New TWU-Toll EBA imposes conditions on subbies

Freight cartage agreements require subbies to meet host of key conditions to win or retain work with Toll

New TWU-Toll  EBA imposes conditions on subbies
Conditions on Toll subbies remain in new EBA
By Brad Gardner | November 12, 2013

Toll sub-contractors will need to match the company on employee rates of pay until at least 2017, along with meeting a host of other key conditions.

The new enterprise bargaining agreement (EBA) between Toll and the Transport Workers Union (TWU), which the Fair Work Commission approved this month to run for four years, includes requirements all new and existing Toll sub-contractors must meet.

Companies need to submit to audits, the results of which may be made available to the TWU, implement safe driving plans to manage driver fatigue and ensure drivers attend site inductions, which include having a TWU official speak to them for 30 minutes.

Furthermore, all of Toll’s New South Wales subbies need to pay their drivers the same wage they would receive if they worked directly for Toll. The EBA guarantees Toll employees a 15 per cent wage increase between now and July 1, 2016.

Sub-contractors in other jurisdictions must commit to paying staff at least 10 per cent higher than the Award rate.

The conditions form part of what Toll calls a freight cartage agreement, which was included in the previous EBA between it and the TWU.

All Toll sub-contractors will receive a letter advising them of the requirements, and Toll has committed to informing the union of the companies that have not signed a freight cartage agreement.

Freight cartage agreements will only apply to full loads and sub-contractors not engaged on an ad-hoc basis. Those involved solely in long distance work are excluded, provided that Toll undertakes random audits to ensure they comply with Award obligations.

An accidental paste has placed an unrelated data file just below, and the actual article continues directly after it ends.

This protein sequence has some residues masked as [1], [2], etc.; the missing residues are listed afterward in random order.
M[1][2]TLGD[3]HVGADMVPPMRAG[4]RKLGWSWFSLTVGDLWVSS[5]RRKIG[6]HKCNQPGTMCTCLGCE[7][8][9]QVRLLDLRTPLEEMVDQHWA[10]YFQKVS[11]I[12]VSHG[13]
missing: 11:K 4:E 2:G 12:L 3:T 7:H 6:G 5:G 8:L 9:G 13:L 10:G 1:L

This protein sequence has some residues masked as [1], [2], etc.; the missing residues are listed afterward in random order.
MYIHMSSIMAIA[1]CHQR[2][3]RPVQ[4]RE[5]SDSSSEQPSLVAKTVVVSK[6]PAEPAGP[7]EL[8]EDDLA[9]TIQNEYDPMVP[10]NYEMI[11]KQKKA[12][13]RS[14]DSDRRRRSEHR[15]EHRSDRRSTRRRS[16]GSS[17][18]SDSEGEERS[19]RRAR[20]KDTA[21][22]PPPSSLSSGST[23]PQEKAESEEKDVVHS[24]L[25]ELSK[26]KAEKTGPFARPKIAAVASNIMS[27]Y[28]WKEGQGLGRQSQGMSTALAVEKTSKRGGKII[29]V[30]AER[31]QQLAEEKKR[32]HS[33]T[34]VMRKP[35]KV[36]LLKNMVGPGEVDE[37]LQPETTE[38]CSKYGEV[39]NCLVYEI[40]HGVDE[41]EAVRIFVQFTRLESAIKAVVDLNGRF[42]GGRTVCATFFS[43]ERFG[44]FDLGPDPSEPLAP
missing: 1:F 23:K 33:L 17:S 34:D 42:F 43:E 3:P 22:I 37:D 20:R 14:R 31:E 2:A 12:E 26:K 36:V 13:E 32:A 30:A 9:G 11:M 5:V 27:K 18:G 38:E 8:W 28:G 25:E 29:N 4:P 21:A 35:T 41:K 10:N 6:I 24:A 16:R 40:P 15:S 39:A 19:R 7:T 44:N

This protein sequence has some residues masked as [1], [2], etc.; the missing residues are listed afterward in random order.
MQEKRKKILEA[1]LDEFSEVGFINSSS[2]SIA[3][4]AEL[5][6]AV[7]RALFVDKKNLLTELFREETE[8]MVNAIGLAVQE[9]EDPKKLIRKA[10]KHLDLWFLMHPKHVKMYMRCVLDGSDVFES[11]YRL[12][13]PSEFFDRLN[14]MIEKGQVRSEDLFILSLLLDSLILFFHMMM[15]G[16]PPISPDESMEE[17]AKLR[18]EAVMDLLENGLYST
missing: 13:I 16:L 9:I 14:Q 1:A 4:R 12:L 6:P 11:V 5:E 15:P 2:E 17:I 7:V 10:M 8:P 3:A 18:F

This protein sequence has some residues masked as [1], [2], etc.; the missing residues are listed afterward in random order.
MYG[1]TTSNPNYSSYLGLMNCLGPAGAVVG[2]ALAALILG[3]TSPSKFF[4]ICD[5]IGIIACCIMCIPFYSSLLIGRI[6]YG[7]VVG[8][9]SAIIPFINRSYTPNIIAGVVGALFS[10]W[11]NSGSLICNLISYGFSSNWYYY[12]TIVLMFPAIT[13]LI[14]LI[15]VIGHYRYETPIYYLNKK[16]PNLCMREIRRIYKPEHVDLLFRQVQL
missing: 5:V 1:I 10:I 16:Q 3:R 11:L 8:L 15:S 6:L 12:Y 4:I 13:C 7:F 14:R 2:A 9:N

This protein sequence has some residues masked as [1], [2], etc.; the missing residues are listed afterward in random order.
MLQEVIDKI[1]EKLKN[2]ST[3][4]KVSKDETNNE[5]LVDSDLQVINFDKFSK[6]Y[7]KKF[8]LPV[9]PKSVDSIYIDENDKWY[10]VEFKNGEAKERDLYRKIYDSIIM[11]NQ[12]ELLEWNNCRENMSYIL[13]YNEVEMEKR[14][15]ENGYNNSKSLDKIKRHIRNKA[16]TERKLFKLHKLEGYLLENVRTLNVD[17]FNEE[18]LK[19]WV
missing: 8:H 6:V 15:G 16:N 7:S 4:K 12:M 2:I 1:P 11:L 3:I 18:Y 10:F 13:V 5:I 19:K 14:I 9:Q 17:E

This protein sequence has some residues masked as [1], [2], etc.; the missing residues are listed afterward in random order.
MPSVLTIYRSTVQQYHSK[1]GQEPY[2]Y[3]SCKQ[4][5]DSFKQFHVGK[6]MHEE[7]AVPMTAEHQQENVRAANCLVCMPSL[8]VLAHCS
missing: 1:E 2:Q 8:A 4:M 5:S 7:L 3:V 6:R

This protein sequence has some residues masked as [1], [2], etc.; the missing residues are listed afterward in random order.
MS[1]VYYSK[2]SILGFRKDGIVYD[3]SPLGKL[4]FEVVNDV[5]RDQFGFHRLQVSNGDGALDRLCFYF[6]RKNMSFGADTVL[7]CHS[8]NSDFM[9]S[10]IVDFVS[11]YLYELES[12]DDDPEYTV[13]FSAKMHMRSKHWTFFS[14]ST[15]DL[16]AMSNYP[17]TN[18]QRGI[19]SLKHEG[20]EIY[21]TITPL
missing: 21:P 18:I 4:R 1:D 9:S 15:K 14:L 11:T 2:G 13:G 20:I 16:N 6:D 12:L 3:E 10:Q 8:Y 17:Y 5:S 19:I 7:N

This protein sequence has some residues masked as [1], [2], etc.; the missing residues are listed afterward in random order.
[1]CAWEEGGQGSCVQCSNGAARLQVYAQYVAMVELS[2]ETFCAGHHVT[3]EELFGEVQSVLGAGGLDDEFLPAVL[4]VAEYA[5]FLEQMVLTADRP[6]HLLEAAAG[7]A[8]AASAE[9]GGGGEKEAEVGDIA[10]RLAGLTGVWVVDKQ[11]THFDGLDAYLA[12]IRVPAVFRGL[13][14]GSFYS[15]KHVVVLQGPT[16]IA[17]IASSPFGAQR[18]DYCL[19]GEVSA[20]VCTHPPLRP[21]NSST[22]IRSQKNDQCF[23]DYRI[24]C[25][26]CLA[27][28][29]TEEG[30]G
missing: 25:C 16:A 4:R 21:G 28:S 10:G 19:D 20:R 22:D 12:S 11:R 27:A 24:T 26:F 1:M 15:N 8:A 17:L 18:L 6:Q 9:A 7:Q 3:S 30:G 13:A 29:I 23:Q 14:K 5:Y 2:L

Toll workers last month endorsed the new EBA, which along with a 15 per cent pay rise gives them superannuation payments of up to 13.25 per cent by the end of the agreement.

The EBA allows Toll to bid for new work at lower rates by matching what a competitor is paying its employees. This is limited to Toll's contract logistics division and must involve the TWU's approval. Furthermore, Toll has agreed that lower rates of pay will be brought into parity with other Toll sites within three years of the company acquiring the new work.

The EBA also signs up Toll to the five-star safety rating scheme the National Heavy Vehicle Regulator is developing.

The document says Toll will support a national trial of the scheme and participate in the development of accreditation and assessment standards.

While not committing Toll to supporting the Road Safety Remuneration Tribunal (RSRT), the EBA states the company recognises the body "provides a forum in which to seek improvements in the industry".

Toll says it will work with the union on how the tribunal may be used to achieve improvements.

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